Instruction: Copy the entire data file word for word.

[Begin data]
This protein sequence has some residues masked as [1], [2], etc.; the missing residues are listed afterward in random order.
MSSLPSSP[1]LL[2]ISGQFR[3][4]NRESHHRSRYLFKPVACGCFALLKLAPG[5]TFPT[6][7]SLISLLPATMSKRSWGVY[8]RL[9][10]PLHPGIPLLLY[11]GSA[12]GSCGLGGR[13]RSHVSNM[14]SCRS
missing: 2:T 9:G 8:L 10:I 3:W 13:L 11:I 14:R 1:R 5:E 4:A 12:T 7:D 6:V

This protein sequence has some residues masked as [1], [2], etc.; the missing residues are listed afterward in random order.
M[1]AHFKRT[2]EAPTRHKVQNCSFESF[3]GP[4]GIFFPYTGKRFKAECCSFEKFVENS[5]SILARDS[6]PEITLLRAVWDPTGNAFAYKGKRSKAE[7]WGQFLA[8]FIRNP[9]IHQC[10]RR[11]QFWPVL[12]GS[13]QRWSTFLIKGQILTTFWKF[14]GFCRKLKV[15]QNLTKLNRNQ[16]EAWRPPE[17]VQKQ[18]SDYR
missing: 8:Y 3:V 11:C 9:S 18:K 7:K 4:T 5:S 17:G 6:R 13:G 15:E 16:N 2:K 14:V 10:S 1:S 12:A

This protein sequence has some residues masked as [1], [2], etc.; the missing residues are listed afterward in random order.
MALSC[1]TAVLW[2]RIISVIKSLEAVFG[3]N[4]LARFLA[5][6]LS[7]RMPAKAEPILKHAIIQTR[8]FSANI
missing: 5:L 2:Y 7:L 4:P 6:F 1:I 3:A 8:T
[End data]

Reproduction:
This protein sequence has some residues masked as [1], [2], etc.; the missing residues are listed afterward in random order.
MSSLPSSP[1]LL[2]ISGQFR[3][4]NRESHHRSRYLFKPVACGCFALLKLAPG[5]TFPT[6][7]SLISLLPATMSKRSWGVY[8]RL[9][10]PLHPGIPLLLY[11]GSA[12]GSCGLGGR[13]RSHVSNM[14]SCRS
missing: 2:T 9:G 8:L 10:I 3:W 13:L 11:I 14:R 1:R 5:E 4:A 12:T 7:D 6:V

This protein sequence has some residues masked as [1], [2], etc.; the missing residues are listed afterward in random order.
M[1]AHFKRT[2]EAPTRHKVQNCSFESF[3]GP[4]GIFFPYTGKRFKAECCSFEKFVENS[5]SILARDS[6]PEITLLRAVWDPTGNAFAYKGKRSKAE[7]WGQFLA[8]FIRNP[9]IHQC[10]RR[11]QFWPVL[12]GS[13]QRWSTFLIKGQILTTFWKF[14]GFCRKLKV[15]QNLTKLNRNQ[16]EAWRPPE[17]VQKQ[18]SDYR
missing: 8:Y 3:V 11:C 9:S 18:K 7:K 4:T 5:S 17:G 6:R 13:G 15:E 16:N 2:K 14:V 10:S 1:S 12:A

This protein sequence has some residues masked as [1], [2], etc.; the missing residues are listed afterward in random order.
MALSC[1]TAVLW[2]RIISVIKSLEAVFG[3]N[4]LARFLA[5][6]LS[7]RMPAKAEPILKHAIIQTR[8]FSANI
missing: 5:L 2:Y 7:L 4:P 6:F 1:I 3:A 8:T